This is so vital, the entire content of most time management courses could be summarized in just these 2 words –
Expert time management coach and teacher Stephen Covey uses the analogy of struggling hard to climb up a ladder – only to discover when you arrive at the top that the ladder was leaning against the wrong tree (or wall)!
Most successful achievers know exactly what they want. They know, in specific terms, where they want to be at the end of a particular time period.
They are aware of what they want to be doing at any point in time. And know how they intend living their dreams. That helps measure and monitor their time management.
Once you know exactly what you want to do, and have broken down the process of getting it done into smaller steps, it becomes easy – and effective – to put a priority on the individual steps, and take them up for execution one after another.
The actual methods you use to set priorities and execute them may vary. But as long as you can set priorities correctly, you will most effectively manage your time – and get more of the important tasks done every day, every month, every year.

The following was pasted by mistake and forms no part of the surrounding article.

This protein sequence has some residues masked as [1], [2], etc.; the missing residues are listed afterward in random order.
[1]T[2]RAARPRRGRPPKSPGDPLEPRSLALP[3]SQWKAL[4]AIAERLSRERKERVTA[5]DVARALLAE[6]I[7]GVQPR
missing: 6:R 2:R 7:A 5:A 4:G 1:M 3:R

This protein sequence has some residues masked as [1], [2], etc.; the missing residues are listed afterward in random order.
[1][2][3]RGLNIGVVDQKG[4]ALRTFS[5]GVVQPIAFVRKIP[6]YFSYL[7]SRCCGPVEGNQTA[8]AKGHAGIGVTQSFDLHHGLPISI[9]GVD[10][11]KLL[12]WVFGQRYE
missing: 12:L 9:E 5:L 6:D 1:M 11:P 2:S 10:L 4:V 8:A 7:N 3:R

What else impacts your time management performance?
One element that has an effect on it is understanding the distinction between ‘creativity’ and ‘clarity’.
Our stereotype of a creative type of person (like an artist or author) is one who lives in a state of controlled chaos, where the individual thrives in an environment of perpetual mess and disorganization.
While it is true that an overly orderly environment is often a hindrance to creativity, a mess is by no means necessary, or even desirable.
And remember – to function best, you need a combination of creativity and clarity. The clarity will enhance your time management performance.
You need clarity in your purpose, and in your goals. Clarity in your process of achieving both is also desirable. And the two forces are always in conflict with each other.
A compromise is often the best solution.
Keeping a tidy work environment, or at least cleaning up the mess on your desk from time to time, will help enhance your productivity and let you manage your time more effectively.
In addition to monitoring your time management performance, you should also focus on learning more strategies, techniques and systems to help better manage your time.
Other sections of this site have information about specific elements of time management that you can explore.
Need Time Management Help – With Your Meetings & Lists?
If you’re looking for time management help with managing meetings and lists, then you’ll find this information useful.
One of the biggest time-sucking events in a business-person’s life is meetings. Some of the most effective time managers I know make it a point NEVER too attend meetings!
All of us may not have that choice. Used wisely and well, meetings can get a lot done. But in my experience, no more than 1 in 50 meetings really meet these criteria, and end up wasting the time of many people.